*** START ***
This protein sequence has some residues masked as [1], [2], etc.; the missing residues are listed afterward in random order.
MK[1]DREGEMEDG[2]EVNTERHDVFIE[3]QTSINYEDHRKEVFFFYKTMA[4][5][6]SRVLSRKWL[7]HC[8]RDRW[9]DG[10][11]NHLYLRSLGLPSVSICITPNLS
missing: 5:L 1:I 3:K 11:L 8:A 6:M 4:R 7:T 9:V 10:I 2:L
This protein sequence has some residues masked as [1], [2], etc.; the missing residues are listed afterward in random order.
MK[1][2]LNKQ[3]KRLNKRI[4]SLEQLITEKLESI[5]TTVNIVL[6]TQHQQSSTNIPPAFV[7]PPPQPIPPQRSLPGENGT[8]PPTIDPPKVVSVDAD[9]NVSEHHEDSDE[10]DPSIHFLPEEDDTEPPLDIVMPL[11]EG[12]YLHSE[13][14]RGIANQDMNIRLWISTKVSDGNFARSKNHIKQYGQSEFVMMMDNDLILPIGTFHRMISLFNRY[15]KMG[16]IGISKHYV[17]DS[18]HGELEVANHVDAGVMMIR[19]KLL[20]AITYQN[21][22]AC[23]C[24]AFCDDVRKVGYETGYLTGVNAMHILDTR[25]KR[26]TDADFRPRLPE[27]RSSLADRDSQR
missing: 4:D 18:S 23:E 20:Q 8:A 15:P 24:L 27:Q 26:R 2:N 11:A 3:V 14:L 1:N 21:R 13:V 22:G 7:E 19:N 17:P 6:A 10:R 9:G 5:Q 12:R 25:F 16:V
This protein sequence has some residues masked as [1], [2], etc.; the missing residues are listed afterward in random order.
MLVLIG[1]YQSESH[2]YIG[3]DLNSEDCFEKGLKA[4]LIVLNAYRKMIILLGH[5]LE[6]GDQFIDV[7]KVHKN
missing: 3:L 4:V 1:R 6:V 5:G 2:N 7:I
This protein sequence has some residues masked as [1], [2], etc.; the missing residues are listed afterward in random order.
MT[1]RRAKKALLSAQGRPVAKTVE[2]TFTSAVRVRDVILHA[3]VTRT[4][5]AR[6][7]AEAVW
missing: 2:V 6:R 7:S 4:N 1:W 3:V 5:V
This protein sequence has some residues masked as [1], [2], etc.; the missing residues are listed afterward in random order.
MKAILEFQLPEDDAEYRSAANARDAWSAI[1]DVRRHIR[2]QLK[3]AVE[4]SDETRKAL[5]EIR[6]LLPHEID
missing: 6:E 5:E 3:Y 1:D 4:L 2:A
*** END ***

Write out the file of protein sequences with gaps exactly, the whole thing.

This protein sequence has some residues masked as [1], [2], etc.; the missing residues are listed afterward in random order.
MK[1]DREGEMEDG[2]EVNTERHDVFIE[3]QTSINYEDHRKEVFFFYKTMA[4][5][6]SRVLSRKWL[7]HC[8]RDRW[9]DG[10][11]NHLYLRSLGLPSVSICITPNLS
missing: 5:L 1:I 3:K 11:L 8:A 6:M 4:R 7:T 9:V 10:I 2:L
This protein sequence has some residues masked as [1], [2], etc.; the missing residues are listed afterward in random order.
MK[1][2]LNKQ[3]KRLNKRI[4]SLEQLITEKLESI[5]TTVNIVL[6]TQHQQSSTNIPPAFV[7]PPPQPIPPQRSLPGENGT[8]PPTIDPPKVVSVDAD[9]NVSEHHEDSDE[10]DPSIHFLPEEDDTEPPLDIVMPL[11]EG[12]YLHSE[13][14]RGIANQDMNIRLWISTKVSDGNFARSKNHIKQYGQSEFVMMMDNDLILPIGTFHRMISLFNRY[15]KMG[16]IGISKHYV[17]DS[18]HGELEVANHVDAGVMMIR[19]KLL[20]AITYQN[21][22]AC[23]C[24]AFCDDVRKVGYETGYLTGVNAMHILDTR[25]KR[26]TDADFRPRLPE[27]RSSLADRDSQR
missing: 4:D 18:S 23:E 20:Q 8:A 15:P 24:L 27:Q 26:R 2:N 11:A 3:V 14:L 1:N 21:R 13:V 22:G 7:E 19:N 17:P 6:A 10:R 9:G 5:Q 12:R 25:F 16:V
This protein sequence has some residues masked as [1], [2], etc.; the missing residues are listed afterward in random order.
MLVLIG[1]YQSESH[2]YIG[3]DLNSEDCFEKGLKA[4]LIVLNAYRKMIILLGH[5]LE[6]GDQFIDV[7]KVHKN
missing: 3:L 4:V 1:R 6:V 5:G 2:N 7:I
This protein sequence has some residues masked as [1], [2], etc.; the missing residues are listed afterward in random order.
MT[1]RRAKKALLSAQGRPVAKTVE[2]TFTSAVRVRDVILHA[3]VTRT[4][5]AR[6][7]AEAVW
missing: 2:V 6:R 7:S 4:N 1:W 3:V 5:V
This protein sequence has some residues masked as [1], [2], etc.; the missing residues are listed afterward in random order.
MKAILEFQLPEDDAEYRSAANARDAWSAI[1]DVRRHIR[2]QLK[3]AVE[4]SDETRKAL[5]EIR[6]LLPHEID
missing: 6:E 5:E 3:Y 1:D 4:L 2:A